Results of the PCR analysis were available for the first 2,362 (716 samples from 454 pregnant women, 1,242 from 690 non-pregnant women and 404 from 308 men) blood samples, collected from May 2010 to March 2012. Of these, a total of 67 samples (2.8%) were PCR-positive: 33 (4.6%), 23 (1.9%) and 11 (2.7%) in pregnant women, non-pregnant women, and men, respectively. Of these PCR-positive samples, 32 were also positive by RDT/smear. Therefore the PCR detected additional 35 infections that were negative by RDT or smear: 14 (2.0%), 14 (1.1%) and 7 (1.7%) samples in pregnant women, non-pregnant women, and men, respectively.

The independent effect of pregnancy on asymptomatic P. falciparum infection

The unadjusted and adjusted odds of asymptomatic P. falciparum infection were calculated using univariate and multivariate logistic regression modeling (Table 3). Only data from study clusters of high or medium symptomatic P. falciparum incidence were used for this analysis (Figure 1). After using stepwise selections to generate a final multivariate logistic regression mode that accounts for the inter-relatedness of the final covariates, pregnant women had 5.4-fold higher odds of asymptomatic P. falciparum infection as compared to non-pregnant women (p = 0.001). Men had 2.5-fold higher odds of infection than non-pregnant women, however this relationship was not statistically significant (p = 0.214). Other factors selected into the final model included living in Rajbila union as compared to Kuhalong union (OR = 2.8; p = 0.072) and age, with the odds of infection decreasing by 15% per year of age (OR = 0.85; p = 0.001). The final model was assessed for goodness-of-fit and found to adequately fit the data (Pearson's Chi2 = 113.9, p = 0.995; Hosmer-Lemeshow Chi2 = 10.7, p = 0.221).

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Table 3. Odds of asymptomatic infection in high & medium incidence clusters.

https://doi.org/10.1371/journal.pone.0098442.t003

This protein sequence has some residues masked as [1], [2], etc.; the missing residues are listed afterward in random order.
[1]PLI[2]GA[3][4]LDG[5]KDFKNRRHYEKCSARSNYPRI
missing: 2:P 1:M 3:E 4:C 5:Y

The association between pregnancy and asymptomatic P. falciparum infection with blood hemoglobin

Hemoglobin concentrations were available in 495 (54.5%) and 444 (25.3%) pregnant and non-pregnant women, respectively. The median and interquartile range of blood hemoglobin concentration was calculated and stratified by pregnancy status and asymptomatic malaria infection status (Figure 2). Overall, the median blood hemoglobin concentration was lower in pregnant than non-pregnant women (10.0 g/dL vs. 10.7 g/dL), and in women with than without asymptomatic falciparum infection (8.3 g/dL vs. 10.4 g/dL). The presence of both pregnancy and malaria appeared to interact and magnify the negative impact, as pregnant women with asymptomatic P. falciparum malaria had the lowest median blood hemoglobin (8.0 g/dL) compared to women with non-pregnant, malaria negative women (10.7 g/dL), non-pregnant, malaria positive women (10.8 g/dL), and pregnant, malaria-negative women (10.0 g/dL). A greater proportion of pregnant than non-pregnant women (51.5% vs. 33.3%, Chi2 test p<0.001) and malaria positive than malaria negative women (84.6% vs. 42.3%, Chi2 test p = 0.002) had moderate or severe anemia (hemoglobin less than 10 g/dL). Of 21 malaria positive pregnant women, 10 were tested for hemoglobin, and all were moderately to severely anemic. Of 9 malaria-positive non-pregnant women, 3 were tested for hemoglobin and 1 was moderately to severely anemic.

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Figure 2. Box-plots of hemoglobin in pregnant and non-pregnant women with or without asymptomatic malaria.

Box-plots represent the median and interquartile range of hemoglobin concentration. Panel A shows values in non-pregnant (n = 444) and pregnant (n = 495), B, malaria negative (n = 926) and malaria positive (n = 13), and C, the interaction of pregnancy and malaria indicating the lowest hemoglobin concentration in malaria-positive pregnant women (n = 10) compared with malaria-negative non-pregnant (n = 441) or pregnant (n = 485) women or malaria-positive non-pregnant women (n = 3). (Statistical significance by non-parametric Kruskal-Wallis equality of populations test)

https://doi.org/10.1371/journal.pone.0098442.g002

Discussion

In this study of asymptomatic P. falciparum malaria in the Chittagong Hill Districts of Bangladesh, pregnant women had significantly higher period prevalence of asymptomatic P. falciparum infection compared to men and non-pregnant women over 32 months of active and longitudinal malaria surveillance. Using a real time PCR analysis we detected a similar ratio of malaria prevalence between pregnant women, non-pregnant women, and men, as compared to RDT or blood smear. RDT or smear detected about one-half of infections detected by rt-PCR. None of the submicroscopic infections detected by PCR progressed to clinical malaria.